How to make your workplace irresistible to Millennials

How can businesses, especially those that lack a funky, modern brand, make their workplaces attractive to ambitious and talented young Millennials?

Millennials sitting together on a bench
This article is taken from a series surrounding Relocate’s Festival of Global Mobility Thinking on 11 May 2018. The highly successful, interactive event included speakers such as Prof Dr Dimitry Kochenov, author of the Henley & Partners Quality of Nationality Index (QNI); and Dr Linda Holbeche, author of The Agile Organization. For more information and to find out how you can get involved in this unique event next year, contact: events@relocatemagazine.com 
It’s a question that vexes many companies. Millennials are restless in career terms and used to shopping around. Many employers, especially those with an “old fashioned” brand, find them hard to recruit. They are also difficult to retain, and they may move on if they don’t find the opportunities or experiences they are seeking.

Engaging millenials in the workplace

Deloitte Consulting LLP, has researched this issue and has developed ConnectMe, a cloud-based, digital workplace product to help engage Millennials and other workers. Much of the research is based on Deloitte’s five-point blue-print which, it believes, creates an “simply irresistible” working environment.Marc Solow, a managing director in Deloitte Consulting LLP’s Human Capital consulting practice explains that there are five important loyalty factors:
  1. A meaningful work experience – the opportunity to work in small empowered teams, with an emphasis on unstructured time
  2. Supportive management who can provide clear and transparent goals
  3. A positive work environment, where the workplace has a humanistic element, is fair and inclusive and there is a diverse workforce
  4. Opportunities for growth – training and support provided on the job and the chance to develop professionally
  5. Trust in leadership – the feeling that the company has a mission and a purpose. There must be transparency and honesty from management and an inspirational purpose to the work that is one.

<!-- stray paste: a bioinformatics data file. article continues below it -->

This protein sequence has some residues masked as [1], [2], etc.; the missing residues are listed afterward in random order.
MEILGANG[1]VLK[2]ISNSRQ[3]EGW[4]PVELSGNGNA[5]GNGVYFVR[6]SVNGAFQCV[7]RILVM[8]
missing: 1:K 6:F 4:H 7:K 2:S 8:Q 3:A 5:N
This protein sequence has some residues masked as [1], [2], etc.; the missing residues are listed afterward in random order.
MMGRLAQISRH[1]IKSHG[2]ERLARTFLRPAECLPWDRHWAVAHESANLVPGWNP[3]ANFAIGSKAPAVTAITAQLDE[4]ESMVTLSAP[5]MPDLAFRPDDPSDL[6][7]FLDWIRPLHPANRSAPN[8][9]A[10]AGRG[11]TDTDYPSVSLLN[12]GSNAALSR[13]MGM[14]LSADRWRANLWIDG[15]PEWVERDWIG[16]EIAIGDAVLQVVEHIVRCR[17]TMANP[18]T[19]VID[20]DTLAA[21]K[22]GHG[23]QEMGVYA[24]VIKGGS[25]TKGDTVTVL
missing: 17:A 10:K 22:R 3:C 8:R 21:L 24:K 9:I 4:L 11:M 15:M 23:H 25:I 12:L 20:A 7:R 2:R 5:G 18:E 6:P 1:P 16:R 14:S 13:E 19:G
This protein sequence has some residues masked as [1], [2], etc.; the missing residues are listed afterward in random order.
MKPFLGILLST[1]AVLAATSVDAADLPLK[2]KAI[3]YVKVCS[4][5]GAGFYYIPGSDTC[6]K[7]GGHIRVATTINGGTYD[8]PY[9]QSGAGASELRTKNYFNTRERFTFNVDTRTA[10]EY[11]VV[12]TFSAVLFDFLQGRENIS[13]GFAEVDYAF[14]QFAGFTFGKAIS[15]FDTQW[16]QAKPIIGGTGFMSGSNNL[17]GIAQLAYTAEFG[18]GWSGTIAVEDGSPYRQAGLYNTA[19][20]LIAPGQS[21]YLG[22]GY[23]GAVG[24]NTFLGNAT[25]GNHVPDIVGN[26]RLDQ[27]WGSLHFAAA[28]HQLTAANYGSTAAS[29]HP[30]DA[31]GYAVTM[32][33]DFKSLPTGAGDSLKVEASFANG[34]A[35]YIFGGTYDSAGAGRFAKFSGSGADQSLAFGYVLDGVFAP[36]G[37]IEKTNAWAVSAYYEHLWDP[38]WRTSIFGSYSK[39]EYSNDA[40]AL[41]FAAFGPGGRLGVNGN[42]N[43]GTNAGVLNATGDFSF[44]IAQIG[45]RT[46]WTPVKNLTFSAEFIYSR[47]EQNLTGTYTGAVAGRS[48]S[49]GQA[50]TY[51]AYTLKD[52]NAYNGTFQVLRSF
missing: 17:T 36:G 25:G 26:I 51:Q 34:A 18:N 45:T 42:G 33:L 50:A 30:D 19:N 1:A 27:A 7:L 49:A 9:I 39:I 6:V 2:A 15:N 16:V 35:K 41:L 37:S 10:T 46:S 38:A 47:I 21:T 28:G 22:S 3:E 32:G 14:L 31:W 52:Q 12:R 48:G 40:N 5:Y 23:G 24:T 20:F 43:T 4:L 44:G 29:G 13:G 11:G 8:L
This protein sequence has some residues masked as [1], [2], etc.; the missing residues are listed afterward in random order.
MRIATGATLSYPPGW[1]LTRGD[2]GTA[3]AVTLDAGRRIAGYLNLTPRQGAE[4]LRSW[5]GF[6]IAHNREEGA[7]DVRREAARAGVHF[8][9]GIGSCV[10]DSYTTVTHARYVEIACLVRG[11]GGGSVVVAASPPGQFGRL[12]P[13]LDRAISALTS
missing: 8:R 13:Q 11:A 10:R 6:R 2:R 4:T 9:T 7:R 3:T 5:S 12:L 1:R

“These qualities of a workplace environment really resonate with Millennials,” he says. “We call this a “simply irresistible” workplace – it is the model of an organisation that would combine the best and most appealing features to an employee.Offering people more pay is not the main driver - it comes third or fourth on people’s list, he says. Different types of employees may also be motivated in different ways that a “one size fits all” reward system would not recognise. Sales people are high achievers who want to close the deal and get paid, while creatives and people who work in customer services or product design might have a different motivation at work.So why aren’t all organisations offering this type of employee experience? It has to do with corporate inertia and that can be a hard thing to change.“Without the right level of leadership driving changes in an organisation, it is not going to be easy to get there,” Mr Solow says. “All companies have some level of inertia, but some big companies are very agile, so it is not about size.”
Find out more about the Festival of Global Mobility Thinking where we will explore innovation, transformational leadership and agility:
For example, businesses specialising in high technology and digital services are among the most agile, while one of our clients in the car industry has undergone radical change, moving its outlook from that of a manufacturing automotive industry to a mobility company. In order to change, you need executive sponsorship and a management team who can communicate effectively with staff and convey what needs to change and why.“Management needs to put forward the business case for change,” he says. “How will this impact staff? They need to know they are going to be measured in this new world. Employees don’t resist change, but they don’t like ambiguity and they may assume the worst.”The CEO needs to communicate a clear and unambiguous vision. They also need to take the lead in innovation. Mr Solow cites one client in the tech industry who has discarded PowerPoint as a business tool and insisted that staff read prose documents and comment on them as a collaborative exercise instead.

Intergrating digital innovation in the workplace